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Jubilee Day celebrates Emancipation Proclamation anniversary

By: BOB STEPHENS
January 1, 2013
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photo - Arriane Anderson talks about what the Emancipation Proclamation means to her Tuesday, January 1, 2013 during a Jubilee Day event marking the 150th anniversary of the signing of the Emancipation Proclamation. The celebration was put on by the Colorado Springs branch of the NAACP. Photo by Mark Reis, The Gazette Photo by MARK REIS, THE GAZETTE
Arriane Anderson talks about what the Emancipation Proclamation means to her Tuesday, January 1, 2013 during a Jubilee Day event marking the 150th anniversary of the signing of the Emancipation Proclamation. The celebration was put on by the Colorado Springs branch of the NAACP. Photo by Mark Reis, The Gazette Photo by MARK REIS, THE GAZETTE 

On the 150th anniversary of the signing of the Emancipation Proclamation, 17-year-old Arriane Anderson stood proudly before the congregation at Emmanuel Missionary Baptist Church.

The James Irwin Charter High School senior, who plans to be a dentist, spoke on Tuesday to the crowd that came to celebrate history on Jubilee Day ‘13 and to witness the induction of new officers for the Colorado Springs Branch of the NAACP.

Anderson reminded listeners how people waited anxiously to hear that the document signed by President Abraham Lincoln would go into effect and declare that slaves in rebellious states “shall be then, thenceforward, and forever free.”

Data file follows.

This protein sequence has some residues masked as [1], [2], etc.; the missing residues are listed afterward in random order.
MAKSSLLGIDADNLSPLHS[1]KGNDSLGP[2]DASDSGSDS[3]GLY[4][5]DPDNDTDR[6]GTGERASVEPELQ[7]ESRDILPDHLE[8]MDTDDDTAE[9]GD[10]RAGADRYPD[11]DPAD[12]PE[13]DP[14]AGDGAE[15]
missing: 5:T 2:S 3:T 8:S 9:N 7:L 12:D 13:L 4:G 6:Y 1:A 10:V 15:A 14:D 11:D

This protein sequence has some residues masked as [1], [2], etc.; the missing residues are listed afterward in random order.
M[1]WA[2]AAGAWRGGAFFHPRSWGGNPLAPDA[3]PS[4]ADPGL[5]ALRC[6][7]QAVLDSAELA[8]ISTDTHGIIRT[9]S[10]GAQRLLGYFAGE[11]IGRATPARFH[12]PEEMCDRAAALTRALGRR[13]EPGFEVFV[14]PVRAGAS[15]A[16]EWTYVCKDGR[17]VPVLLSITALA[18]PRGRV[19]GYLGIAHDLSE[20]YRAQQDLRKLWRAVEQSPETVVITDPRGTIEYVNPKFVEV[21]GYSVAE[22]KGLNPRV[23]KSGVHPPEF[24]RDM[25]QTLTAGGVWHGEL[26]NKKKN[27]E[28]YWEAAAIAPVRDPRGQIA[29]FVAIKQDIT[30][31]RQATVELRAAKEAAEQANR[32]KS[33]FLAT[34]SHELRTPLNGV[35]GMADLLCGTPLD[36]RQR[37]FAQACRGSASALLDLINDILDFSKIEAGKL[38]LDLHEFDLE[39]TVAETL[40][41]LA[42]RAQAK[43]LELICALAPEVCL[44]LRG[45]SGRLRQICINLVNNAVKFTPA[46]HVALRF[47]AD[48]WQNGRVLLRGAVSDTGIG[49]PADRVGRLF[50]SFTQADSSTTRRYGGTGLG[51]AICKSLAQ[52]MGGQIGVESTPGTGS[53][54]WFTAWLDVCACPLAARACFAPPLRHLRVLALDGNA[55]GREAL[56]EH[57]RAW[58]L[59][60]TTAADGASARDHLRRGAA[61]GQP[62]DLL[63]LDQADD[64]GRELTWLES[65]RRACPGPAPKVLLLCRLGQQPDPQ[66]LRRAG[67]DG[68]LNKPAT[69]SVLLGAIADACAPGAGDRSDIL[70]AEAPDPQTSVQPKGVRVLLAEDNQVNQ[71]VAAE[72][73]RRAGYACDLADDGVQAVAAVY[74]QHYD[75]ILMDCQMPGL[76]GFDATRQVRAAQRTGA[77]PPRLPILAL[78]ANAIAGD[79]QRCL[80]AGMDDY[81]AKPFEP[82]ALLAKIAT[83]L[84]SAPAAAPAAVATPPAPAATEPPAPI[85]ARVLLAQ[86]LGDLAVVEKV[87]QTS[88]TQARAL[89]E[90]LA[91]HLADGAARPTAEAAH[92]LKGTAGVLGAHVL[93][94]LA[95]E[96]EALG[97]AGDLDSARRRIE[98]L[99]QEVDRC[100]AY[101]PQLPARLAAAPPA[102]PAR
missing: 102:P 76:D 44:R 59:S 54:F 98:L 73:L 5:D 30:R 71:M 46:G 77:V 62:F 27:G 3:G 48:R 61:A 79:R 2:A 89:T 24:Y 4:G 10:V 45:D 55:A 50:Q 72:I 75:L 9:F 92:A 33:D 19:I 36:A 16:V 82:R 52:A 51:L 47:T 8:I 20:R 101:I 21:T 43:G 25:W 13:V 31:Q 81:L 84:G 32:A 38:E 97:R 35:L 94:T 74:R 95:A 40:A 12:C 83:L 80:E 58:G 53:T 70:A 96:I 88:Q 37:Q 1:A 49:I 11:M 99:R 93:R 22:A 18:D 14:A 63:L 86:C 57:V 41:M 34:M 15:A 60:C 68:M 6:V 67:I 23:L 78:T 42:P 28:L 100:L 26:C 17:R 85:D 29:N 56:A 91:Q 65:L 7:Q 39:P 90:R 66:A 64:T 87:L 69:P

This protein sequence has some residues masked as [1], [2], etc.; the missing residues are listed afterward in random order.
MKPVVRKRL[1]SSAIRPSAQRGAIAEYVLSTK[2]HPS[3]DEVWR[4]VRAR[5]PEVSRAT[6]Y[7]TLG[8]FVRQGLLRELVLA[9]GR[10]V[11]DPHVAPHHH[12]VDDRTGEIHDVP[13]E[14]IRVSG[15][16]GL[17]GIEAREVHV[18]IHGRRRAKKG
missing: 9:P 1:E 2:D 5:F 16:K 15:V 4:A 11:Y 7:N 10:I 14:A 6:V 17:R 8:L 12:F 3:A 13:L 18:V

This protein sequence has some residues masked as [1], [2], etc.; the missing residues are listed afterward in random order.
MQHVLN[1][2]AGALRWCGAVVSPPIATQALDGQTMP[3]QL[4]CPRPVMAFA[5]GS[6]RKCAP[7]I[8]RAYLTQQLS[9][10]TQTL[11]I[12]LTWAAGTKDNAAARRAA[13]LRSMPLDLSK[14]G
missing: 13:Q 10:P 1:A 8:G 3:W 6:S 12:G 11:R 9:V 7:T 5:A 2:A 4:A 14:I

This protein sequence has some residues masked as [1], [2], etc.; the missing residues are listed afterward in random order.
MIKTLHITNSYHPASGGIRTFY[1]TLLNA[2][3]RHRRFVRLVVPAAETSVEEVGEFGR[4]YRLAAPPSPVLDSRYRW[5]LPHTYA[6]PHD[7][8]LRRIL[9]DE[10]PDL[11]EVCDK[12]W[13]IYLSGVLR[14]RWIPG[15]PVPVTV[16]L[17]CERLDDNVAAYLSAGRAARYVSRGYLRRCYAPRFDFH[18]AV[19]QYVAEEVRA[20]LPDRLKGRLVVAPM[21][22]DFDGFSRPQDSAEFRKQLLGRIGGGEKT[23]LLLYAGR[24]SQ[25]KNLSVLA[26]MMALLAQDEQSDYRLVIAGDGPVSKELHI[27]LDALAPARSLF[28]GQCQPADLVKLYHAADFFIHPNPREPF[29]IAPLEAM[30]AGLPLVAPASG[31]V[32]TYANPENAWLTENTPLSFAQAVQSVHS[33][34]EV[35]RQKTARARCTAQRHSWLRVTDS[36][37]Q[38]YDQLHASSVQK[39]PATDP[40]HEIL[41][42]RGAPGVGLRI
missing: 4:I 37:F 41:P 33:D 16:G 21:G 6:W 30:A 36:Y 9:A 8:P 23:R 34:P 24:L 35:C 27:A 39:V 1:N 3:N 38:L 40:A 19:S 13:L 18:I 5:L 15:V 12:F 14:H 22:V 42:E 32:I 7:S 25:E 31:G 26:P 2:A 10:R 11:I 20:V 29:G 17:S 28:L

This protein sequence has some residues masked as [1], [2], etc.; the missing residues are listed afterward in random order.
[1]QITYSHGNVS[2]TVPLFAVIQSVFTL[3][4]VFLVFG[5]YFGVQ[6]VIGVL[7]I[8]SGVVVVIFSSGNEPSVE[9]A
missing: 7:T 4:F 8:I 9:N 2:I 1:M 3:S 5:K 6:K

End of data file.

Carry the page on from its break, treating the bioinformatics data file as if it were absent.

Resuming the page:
“I’m reminded of my ancestors who waited up all night to hear the news,” Anderson said. “It came at midnight and word began to spread.”

Rosemary Harris Lytle, president of the local NAACP for nearly eight years, noted that the proclamation didn’t free anyone.

“It laid the foundation for freedom and it’s celebrated all over our country today,” she said.

Freedom was finalized by the 13th Amendment to the U.S. Constitution, which outlawed slavery and involuntary servitude, except as punishment for a crime. It was passed by the Senate on April 8, 1864, and the House of Representatives on Jan. 31, 1865, and adopted on Dec. 6, 1865.

The NAACP —the National Association for the Advancement of Colored People —was established in 1909 and continues to work for equality. Henry Allen Jr. was installed as local NAACP President on Tuesday.

Rev. Cleveland Thompson, 54, Senior Pastor at Emmanuel Missionary Baptist Church, grew up in Liberty, Miss., during the turbulent time of civil rights demonstrations.

“My parents shared with me the story of a person who gave their life for voter registration,” Thompson said.

John Register, an associate minister at the church and associate director for the U.S. Paralympics, said this is still a “young country.”

“You go to a restaurant in Germany and it may have been built in 1100,” he said. “We’ve come so far in the United States and we have an African-American President, but there is still so much to work for.

“Until, as a nation, we see the value and benefit of all our people, we’ll be a young nation.”

Contact Bob Stephens: 636-0276 Twitter @bobgstephens

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